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    It probably won't be helpful to contact the university president, who has so many responsibilities that she or he probably won't spend time on a single student. I agree with the other respondents that your department is the place to go. – Greg Martin Jul 15 '18 at 6:30
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    You mentioned that you tried via phone and in-person, but didn't receive answers. What did these things look like then? Did you actually speak to anyone or were you unsuccessful there? If you spoke to someone, what did they say? Have you tried escalating or being more assertive during the conversation? Failing to get results during a conversation might mean you need to change the conversation as much as it might mean you need to try something else entirely, if not more. – NotThatGuy Jul 15 '18 at 19:04
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Thankfully, everything has been completely resolved with this issue and I thought I'd leave an answer here regarding what helped with this particular experience.

As many of the responders mentioned above, contacting members of my department definitely helped. A professor that I know quite well was willing to help and got the attention of the admissions office, and he was able to get their attention and worked with both me and them to get things back on track :)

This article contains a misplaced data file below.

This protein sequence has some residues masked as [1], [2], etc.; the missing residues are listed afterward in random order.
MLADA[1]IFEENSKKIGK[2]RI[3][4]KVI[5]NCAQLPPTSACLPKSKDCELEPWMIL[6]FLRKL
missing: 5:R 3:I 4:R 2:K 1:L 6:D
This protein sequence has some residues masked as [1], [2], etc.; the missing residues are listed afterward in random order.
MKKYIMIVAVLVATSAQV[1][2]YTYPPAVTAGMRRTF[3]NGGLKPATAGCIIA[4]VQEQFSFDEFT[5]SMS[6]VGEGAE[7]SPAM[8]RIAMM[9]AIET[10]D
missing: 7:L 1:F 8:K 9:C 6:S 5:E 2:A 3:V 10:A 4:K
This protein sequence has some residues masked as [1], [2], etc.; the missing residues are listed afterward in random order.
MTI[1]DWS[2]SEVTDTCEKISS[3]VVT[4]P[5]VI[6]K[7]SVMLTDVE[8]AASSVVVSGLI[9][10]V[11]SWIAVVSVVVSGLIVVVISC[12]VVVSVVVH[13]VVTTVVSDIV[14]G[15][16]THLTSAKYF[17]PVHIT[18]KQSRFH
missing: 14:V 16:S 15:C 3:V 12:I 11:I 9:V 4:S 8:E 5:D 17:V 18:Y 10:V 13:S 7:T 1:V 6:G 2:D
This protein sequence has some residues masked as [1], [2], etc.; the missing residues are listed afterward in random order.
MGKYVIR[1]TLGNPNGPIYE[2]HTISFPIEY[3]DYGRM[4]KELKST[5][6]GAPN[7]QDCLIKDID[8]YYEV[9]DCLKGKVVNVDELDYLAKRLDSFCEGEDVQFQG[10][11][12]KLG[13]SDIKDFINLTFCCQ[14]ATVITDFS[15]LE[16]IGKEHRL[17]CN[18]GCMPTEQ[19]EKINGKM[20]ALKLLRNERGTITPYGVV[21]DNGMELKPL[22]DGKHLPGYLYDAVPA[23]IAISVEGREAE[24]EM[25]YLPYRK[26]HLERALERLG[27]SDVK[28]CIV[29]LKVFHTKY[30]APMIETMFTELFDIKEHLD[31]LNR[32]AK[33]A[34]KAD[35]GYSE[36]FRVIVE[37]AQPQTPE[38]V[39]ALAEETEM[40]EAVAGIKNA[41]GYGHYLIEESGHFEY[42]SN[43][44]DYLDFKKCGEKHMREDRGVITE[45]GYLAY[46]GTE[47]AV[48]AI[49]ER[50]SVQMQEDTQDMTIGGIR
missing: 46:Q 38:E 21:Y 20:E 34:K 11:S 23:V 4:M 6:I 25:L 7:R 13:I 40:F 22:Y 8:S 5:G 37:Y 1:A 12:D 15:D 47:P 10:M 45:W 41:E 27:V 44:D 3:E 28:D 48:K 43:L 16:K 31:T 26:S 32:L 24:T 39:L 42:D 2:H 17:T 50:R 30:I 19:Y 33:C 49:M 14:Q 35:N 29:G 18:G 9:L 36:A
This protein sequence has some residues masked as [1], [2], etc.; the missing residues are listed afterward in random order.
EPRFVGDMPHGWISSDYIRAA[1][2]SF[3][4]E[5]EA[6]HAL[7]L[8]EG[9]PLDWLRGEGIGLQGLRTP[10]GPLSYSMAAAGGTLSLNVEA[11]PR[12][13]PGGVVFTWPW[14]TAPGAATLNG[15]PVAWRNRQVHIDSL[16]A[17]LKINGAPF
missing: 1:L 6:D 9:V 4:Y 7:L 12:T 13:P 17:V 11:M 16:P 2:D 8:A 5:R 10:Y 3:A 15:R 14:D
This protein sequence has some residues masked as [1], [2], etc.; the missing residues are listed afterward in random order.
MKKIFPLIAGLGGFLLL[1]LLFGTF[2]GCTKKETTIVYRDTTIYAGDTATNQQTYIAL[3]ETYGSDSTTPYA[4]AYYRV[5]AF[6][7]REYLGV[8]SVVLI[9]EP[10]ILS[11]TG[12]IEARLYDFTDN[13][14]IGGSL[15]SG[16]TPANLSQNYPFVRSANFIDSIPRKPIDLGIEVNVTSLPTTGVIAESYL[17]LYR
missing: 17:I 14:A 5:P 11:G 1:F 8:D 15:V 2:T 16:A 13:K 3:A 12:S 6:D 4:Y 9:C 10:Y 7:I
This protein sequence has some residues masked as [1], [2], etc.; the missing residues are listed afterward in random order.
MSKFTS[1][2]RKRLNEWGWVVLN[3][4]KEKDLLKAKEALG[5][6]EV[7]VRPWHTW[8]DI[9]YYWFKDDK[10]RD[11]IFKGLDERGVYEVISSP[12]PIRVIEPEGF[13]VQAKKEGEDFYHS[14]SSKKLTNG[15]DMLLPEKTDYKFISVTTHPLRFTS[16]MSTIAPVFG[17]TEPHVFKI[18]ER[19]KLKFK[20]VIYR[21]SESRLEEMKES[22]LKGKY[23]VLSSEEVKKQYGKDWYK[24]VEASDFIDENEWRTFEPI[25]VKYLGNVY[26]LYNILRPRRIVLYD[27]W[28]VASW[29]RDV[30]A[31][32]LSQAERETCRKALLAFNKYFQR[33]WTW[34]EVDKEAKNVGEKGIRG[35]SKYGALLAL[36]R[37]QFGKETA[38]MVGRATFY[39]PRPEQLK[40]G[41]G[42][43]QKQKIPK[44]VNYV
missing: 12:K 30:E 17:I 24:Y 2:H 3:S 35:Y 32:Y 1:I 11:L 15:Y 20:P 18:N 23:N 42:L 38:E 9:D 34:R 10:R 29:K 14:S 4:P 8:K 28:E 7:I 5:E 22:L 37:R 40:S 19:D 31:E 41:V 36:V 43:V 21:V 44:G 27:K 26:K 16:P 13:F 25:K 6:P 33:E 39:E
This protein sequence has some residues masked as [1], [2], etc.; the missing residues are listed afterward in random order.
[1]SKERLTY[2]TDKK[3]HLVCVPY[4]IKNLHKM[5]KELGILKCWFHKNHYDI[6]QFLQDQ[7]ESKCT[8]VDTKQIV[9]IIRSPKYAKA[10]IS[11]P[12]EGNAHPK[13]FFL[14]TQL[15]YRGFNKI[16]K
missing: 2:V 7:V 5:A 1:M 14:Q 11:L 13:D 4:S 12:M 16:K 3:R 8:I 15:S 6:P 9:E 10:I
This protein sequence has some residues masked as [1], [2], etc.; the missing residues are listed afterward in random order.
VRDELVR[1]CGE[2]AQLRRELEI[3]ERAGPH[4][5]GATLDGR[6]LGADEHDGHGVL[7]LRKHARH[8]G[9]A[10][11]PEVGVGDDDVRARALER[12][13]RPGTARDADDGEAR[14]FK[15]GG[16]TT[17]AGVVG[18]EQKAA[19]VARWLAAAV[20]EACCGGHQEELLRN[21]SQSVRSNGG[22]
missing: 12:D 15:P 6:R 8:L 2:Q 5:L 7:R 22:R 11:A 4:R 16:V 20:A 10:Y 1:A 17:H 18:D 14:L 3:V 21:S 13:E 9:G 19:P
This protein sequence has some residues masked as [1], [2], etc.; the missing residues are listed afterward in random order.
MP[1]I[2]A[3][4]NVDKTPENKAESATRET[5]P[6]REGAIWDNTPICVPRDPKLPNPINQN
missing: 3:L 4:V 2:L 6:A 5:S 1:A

Thanks again for all of the great suggestions made here. They really helped!

3

It may be a case of (1) you not understanding who's responsible for what, (2) someone neglecting their responsibility, or (3) some combination of these. Since you can't directly solve (2), you'll have to work on (1) by figuring out who's responsible for each issue and who can solve it.

It will help to more precisely identify the problem. You said you're "simply not considered to be in the program for some reason and can't register for classes, receive financial aid, etc" This will be easier to resolve if you specify who gave you this information and when, and where they get their information from. If you indeed followed all the correct procedures after your admission, you can insist that their information saying you're not in the program is inaccurate and that they help you get it fixed.

You've been assuming the admissions office has to solve the issue, but it's not clear why you assume this. The issue might be caused by a registrar's office, a dean's office, a department office, a faculty member, etc. If you're at risk of missing a deadline, talk to the office responsible for that deadline. Keep a log of who you talked to (name and position), so they won't send you back to someone you alread asked. If they tell you to contact someone who's already ignoring your contact, explain your prior contact and insist that they help you contact the person or someone else who can help. Keep talking to offices until you find somebody who agrees to solve the issue.

  • I would definitely agree with (1), though currently I do know which people can and should be helping me right now, and are simply not doing so :( – beepboop Jul 16 '18 at 14:58